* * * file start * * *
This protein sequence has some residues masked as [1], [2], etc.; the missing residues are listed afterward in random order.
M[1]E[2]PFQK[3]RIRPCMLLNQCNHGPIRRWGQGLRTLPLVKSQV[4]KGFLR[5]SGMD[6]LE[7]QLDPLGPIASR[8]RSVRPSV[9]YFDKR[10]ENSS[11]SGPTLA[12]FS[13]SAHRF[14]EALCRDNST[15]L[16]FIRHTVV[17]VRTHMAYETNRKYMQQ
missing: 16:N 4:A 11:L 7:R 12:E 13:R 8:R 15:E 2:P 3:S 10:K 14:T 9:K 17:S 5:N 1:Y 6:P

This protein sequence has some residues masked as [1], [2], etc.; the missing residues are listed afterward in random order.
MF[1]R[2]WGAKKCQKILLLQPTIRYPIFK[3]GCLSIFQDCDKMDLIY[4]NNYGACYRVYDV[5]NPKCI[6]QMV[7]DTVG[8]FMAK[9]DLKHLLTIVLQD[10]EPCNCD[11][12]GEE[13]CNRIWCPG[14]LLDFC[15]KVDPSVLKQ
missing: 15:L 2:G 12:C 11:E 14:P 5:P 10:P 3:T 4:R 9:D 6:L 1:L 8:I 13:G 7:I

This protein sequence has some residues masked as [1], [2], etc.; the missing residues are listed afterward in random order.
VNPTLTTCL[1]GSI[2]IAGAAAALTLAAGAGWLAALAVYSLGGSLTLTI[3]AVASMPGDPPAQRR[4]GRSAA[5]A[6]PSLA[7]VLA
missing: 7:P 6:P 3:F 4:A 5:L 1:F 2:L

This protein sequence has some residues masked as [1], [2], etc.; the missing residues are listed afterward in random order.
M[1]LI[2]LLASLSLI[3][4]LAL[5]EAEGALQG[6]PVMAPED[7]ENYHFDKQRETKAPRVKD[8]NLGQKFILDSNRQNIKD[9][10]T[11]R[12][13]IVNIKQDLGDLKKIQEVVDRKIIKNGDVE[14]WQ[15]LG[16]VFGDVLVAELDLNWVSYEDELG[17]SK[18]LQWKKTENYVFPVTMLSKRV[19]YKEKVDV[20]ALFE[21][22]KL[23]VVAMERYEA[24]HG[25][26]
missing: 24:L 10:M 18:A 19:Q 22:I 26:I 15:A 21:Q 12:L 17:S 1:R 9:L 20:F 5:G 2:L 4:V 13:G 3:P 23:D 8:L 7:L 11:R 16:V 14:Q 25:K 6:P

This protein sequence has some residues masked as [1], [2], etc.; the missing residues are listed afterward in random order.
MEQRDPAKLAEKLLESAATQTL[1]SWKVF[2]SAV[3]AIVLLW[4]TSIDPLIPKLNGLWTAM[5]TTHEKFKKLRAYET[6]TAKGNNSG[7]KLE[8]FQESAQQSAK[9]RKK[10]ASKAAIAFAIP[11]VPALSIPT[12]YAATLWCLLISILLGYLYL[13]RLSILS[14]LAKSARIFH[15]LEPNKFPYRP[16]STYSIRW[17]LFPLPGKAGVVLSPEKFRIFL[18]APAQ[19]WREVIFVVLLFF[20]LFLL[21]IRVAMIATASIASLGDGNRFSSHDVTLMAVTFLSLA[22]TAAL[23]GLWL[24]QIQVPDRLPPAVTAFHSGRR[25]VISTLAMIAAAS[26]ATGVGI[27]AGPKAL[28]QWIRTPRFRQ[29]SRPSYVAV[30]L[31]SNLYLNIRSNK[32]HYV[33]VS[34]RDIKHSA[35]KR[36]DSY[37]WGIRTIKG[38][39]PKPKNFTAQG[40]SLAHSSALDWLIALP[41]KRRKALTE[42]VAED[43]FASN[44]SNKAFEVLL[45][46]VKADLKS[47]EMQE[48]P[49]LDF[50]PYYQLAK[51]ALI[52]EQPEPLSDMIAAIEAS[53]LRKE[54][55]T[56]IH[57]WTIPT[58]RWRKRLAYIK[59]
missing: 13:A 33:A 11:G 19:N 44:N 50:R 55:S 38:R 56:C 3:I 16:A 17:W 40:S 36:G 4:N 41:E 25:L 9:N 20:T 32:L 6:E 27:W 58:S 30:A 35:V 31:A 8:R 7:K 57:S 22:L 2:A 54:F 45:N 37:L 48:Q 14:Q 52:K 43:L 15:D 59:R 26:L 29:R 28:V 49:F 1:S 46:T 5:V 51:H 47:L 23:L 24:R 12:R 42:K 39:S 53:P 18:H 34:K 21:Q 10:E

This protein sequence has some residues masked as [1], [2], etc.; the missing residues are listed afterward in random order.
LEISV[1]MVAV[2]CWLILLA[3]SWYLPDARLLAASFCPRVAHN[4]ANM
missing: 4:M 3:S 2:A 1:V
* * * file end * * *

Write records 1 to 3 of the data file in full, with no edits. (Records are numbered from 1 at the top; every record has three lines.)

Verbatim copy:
This protein sequence has some residues masked as [1], [2], etc.; the missing residues are listed afterward in random order.
M[1]E[2]PFQK[3]RIRPCMLLNQCNHGPIRRWGQGLRTLPLVKSQV[4]KGFLR[5]SGMD[6]LE[7]QLDPLGPIASR[8]RSVRPSV[9]YFDKR[10]ENSS[11]SGPTLA[12]FS[13]SAHRF[14]EALCRDNST[15]L[16]FIRHTVV[17]VRTHMAYETNRKYMQQ
missing: 16:N 4:A 11:L 7:R 12:E 13:R 8:R 15:E 2:P 3:S 10:K 14:T 9:K 17:S 5:N 1:Y 6:P

This protein sequence has some residues masked as [1], [2], etc.; the missing residues are listed afterward in random order.
MF[1]R[2]WGAKKCQKILLLQPTIRYPIFK[3]GCLSIFQDCDKMDLIY[4]NNYGACYRVYDV[5]NPKCI[6]QMV[7]DTVG[8]FMAK[9]DLKHLLTIVLQD[10]EPCNCD[11][12]GEE[13]CNRIWCPG[14]LLDFC[15]KVDPSVLKQ
missing: 15:L 2:G 12:C 11:E 14:P 5:P 10:P 3:T 4:R 9:D 6:L 1:L 8:I 13:G 7:I

This protein sequence has some residues masked as [1], [2], etc.; the missing residues are listed afterward in random order.
VNPTLTTCL[1]GSI[2]IAGAAAALTLAAGAGWLAALAVYSLGGSLTLTI[3]AVASMPGDPPAQRR[4]GRSAA[5]A[6]PSLA[7]VLA
missing: 7:P 6:P 3:F 4:A 5:L 1:F 2:L